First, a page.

There is an interesting dedication in the book:
I am not certain where I got this book. I do know I got it used, as most of my books are. I keep telling myself to note on the flyleaf, or in a log where and when. Unfortunately, I never seem to do either. Anyway, I enjoyed reading the book, and looked up information on the author. He is well represented on social media, his web site, and other sources.
Here is a link to a November 2009 interview from PetaPixel, a blog by Michael Zhang. Below is an excerpt from that interview.
Although the strip is photo-centric in nature, the comic is really about the lives and trials of creative professionals. That provides a lot of shared experiences, and material, and represents a voice that isn’t always heard.
Just so you don’t have to wonder; What The Duck, is not all about photography. I urge you to read the whole interview, and then browse through Zhang’s fascinating blog. I especially liked the entry on the Yellow Car. I sympathize with the owner of that car, as I live in a national scenic area, and understand that the powers to be in Portland, Oregon, would be just as happy if all of us moved out of their playground. Sorry, didn’t mean to go off topic.
What The Duck has its own web site. You get an idea of the fan base by checking out the fan photos. Also, there is a link to his animations.
For the facebook followers, here is that link:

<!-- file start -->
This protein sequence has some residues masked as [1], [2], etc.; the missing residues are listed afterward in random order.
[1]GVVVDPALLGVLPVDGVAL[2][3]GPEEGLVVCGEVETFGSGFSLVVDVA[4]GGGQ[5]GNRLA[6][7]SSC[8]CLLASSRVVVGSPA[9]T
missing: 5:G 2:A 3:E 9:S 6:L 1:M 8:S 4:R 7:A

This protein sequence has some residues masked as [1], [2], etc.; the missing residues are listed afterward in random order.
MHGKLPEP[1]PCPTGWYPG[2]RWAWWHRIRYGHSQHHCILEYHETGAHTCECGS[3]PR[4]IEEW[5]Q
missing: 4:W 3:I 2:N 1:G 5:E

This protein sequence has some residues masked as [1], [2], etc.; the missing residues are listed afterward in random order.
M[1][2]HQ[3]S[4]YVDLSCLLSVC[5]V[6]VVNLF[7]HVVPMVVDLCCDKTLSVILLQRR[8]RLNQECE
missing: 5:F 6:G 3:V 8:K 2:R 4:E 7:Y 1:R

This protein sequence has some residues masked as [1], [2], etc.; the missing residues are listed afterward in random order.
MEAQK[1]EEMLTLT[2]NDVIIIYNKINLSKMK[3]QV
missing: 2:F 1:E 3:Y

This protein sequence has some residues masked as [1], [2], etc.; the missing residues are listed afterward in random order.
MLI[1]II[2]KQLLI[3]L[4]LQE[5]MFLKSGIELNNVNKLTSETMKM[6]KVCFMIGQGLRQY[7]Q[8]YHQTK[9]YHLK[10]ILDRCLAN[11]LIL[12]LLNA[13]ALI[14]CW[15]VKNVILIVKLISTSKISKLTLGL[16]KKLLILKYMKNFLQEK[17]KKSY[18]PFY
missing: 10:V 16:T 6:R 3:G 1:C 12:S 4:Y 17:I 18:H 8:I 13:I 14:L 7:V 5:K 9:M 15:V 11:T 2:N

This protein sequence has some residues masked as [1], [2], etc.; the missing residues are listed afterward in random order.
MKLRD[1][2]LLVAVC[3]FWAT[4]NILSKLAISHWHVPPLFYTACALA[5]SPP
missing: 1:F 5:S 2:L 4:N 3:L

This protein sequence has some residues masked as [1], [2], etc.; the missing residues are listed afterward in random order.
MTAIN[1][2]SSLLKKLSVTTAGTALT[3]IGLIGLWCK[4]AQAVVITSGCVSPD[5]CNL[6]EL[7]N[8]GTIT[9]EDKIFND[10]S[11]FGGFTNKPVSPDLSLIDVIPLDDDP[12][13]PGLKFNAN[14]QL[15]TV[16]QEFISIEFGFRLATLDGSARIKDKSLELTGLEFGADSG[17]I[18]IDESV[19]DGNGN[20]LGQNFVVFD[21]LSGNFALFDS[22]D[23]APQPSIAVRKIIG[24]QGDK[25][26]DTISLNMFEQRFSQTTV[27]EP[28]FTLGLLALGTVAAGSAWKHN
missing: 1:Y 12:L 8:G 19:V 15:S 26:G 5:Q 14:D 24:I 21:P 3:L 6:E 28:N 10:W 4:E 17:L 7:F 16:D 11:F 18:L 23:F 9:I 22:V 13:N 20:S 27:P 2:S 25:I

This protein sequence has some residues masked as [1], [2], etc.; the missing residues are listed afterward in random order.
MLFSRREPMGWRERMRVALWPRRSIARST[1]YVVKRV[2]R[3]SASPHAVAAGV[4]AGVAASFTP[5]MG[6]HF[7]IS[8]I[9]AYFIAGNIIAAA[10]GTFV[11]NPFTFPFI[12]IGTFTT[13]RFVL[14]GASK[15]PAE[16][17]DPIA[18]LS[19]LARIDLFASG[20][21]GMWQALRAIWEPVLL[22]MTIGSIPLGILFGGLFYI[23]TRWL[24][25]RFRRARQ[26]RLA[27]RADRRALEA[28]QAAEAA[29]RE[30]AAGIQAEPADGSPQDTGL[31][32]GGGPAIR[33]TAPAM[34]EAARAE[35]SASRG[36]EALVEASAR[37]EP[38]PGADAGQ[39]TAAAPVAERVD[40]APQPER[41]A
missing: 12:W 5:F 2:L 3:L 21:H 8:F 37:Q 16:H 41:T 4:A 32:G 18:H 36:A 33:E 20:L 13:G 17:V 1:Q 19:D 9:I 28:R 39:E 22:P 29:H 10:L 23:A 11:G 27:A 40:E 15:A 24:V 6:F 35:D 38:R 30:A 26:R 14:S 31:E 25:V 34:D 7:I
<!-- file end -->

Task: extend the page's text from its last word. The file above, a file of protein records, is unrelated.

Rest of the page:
Also the daily strip is on the net, at gocomics:
For you professional types, Aaron Johnson is also found on IMDB.com, with credits from 1998 to 2013.
And, here is a link to the more esoteric of his interests:
There are many sites on youtube for his animations; here is just one of them. Actually, probably one of the better ones.
A casual internet search will turn up other sources of info and cartoons, ranging from wikipedia to google images.
However, since this is about the What The Duck book, here are some images from that publication.
In the general topic of Photography,
And the subcategory of Photoshop
Photoshop themed T-shirt here,
Moving on to Customers and Customer Service
Newspapers, and their incredible shrinking cartoons, Well, to be honest, the cartoons are not the only thing shrinking. Portland used to have a decent paper. It is now a part-time tabloid.
Or maybe it is just the Editors…
Possibly, just possibly, it is the readers…
And then we have the slippery slope of imitation/theft
If you have a bit of a problem making out the fine print,
Well, how about the field of general Photography.
And finally, just plain old interpersonal relationships
Well, there you have it.
Until next time.